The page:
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Re: Protein representation with and without BioChemEntity

From: Gray, Alasdair J G <A.J.G.Gray@hw.ac.uk>
Date: Thu, 2 Nov 2017 10:18:58 +0000
To: Melanie Courtot <mcourtot@ebi.ac.uk>
CC: Justin Clark-Casey <justinccdev@gmail.com>, "public-bioschemas@w3.org" <public-bioschemas@w3.org>
Message-ID: <14EFD4A2-0AD9-48E5-91BA-530EB770B56A@hw.ac.uk>
Hi Melanie,

While we are free to pick terms from any ontology, it is important that as a community we select the terms that we are going to use in each specific profile. This means that the tooling to use these terms known what they are looking for.

Best regards


On 2 Nov 2017, at 10:02, Melanie Courtot <mcourtot@ebi.ac.uk<mailto:mcourtot@ebi.ac.uk>> wrote:


I'm wondering if we could take it a step further, and instead of defining specific properties we could just reuse terms from RO (or else)?

For example, "http://semanticscience.org/resource/is-transcribed-from"<http://semanticscience.org/resource/is-transcribed-from> could be replaced by http://purl.obolibrary.org/obo/RO_0002510, "transcribed from", and "isContainedIn" could be  http://purl.obolibrary.org/obo/RO_0001018, "contained in".


Mélanie Courtot, PhD
GA4GH/BioSamples Project lead
European Bioinformatics Institute (EMBL-EBI)

On 01/11/2017 16:18, Justin Clark-Casey wrote:
Direct term reuse sounds like a good choice to me, especially as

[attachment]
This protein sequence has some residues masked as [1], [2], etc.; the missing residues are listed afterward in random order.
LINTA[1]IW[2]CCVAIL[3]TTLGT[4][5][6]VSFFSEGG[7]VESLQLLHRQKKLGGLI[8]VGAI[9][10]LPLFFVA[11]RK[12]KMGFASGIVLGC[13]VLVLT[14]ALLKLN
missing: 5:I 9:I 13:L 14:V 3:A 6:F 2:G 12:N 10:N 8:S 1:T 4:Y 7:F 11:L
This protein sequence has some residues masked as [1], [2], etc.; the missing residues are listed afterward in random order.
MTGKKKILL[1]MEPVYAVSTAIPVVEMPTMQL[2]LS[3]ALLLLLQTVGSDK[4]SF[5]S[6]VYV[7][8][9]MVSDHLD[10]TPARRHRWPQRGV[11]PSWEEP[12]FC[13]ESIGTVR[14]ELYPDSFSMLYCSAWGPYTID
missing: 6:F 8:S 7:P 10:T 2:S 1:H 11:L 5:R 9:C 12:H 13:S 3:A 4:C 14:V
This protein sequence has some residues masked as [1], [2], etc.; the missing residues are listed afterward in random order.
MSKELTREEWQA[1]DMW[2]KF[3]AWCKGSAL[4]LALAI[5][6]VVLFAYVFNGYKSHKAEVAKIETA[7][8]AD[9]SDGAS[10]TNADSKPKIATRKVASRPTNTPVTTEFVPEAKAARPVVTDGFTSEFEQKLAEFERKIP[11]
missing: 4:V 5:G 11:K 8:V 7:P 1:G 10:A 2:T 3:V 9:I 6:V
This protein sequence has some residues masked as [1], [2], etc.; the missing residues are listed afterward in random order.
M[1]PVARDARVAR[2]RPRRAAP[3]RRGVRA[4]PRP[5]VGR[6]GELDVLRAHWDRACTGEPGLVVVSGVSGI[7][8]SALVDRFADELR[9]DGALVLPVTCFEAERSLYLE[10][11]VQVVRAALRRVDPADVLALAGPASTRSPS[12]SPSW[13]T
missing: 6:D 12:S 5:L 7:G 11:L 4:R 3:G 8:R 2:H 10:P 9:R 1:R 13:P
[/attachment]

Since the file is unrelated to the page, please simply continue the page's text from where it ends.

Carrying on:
a) it's the mechanism that schema.org<http://schema.org/> themselves have to add existing ontology classes and terms to the structured data
b) will make applications much easier to write as they can use existing general tooling
c) allows us to do everything we were doing with AdditionalProperty and
d) still allows us to define profiles without having to move everything through schema.org<http://schema.org/>

-- Justin

On Wed, Nov 1, 2017 at 3:56 PM, Gray, Alasdair J G <A.J.G.Gray@hw.ac.uk<mailto:A.J.G.Gray@hw.ac.uk>> wrote:
Hi All,

Apologies for the delay in sending this email. I have been working with Carole on submitting an Implementation Study proposal to the Data Platform for more work on Bioschemas.

For representing a specific bioscience type, e.g. a protein, we currently have a proposal for using a generic wrapper approach that we then specialise, e.g. BioChemEntity specialised with a Protein profile.

Protein profile

BioChemEntity type

To help understand the various advantages and disadvantages of this approach, Kenneth and I have drawn up an example of marking up a specific protein first using the current proposal and second  if we were to do the same with a specific ProteinEntity. Below are the examples and some analysis of them.

BioChemEntity Example
Minimum markup using BioChemEntity

Minimum + Recommended markup using BioChemEntity

One thing to note is that the minimum + recommended markup is not an additive extension of the minimum markup. Due to the use of the AdditionalProperty relationship, you need to use an JSON array and add the properties from the recommended level within the existing array.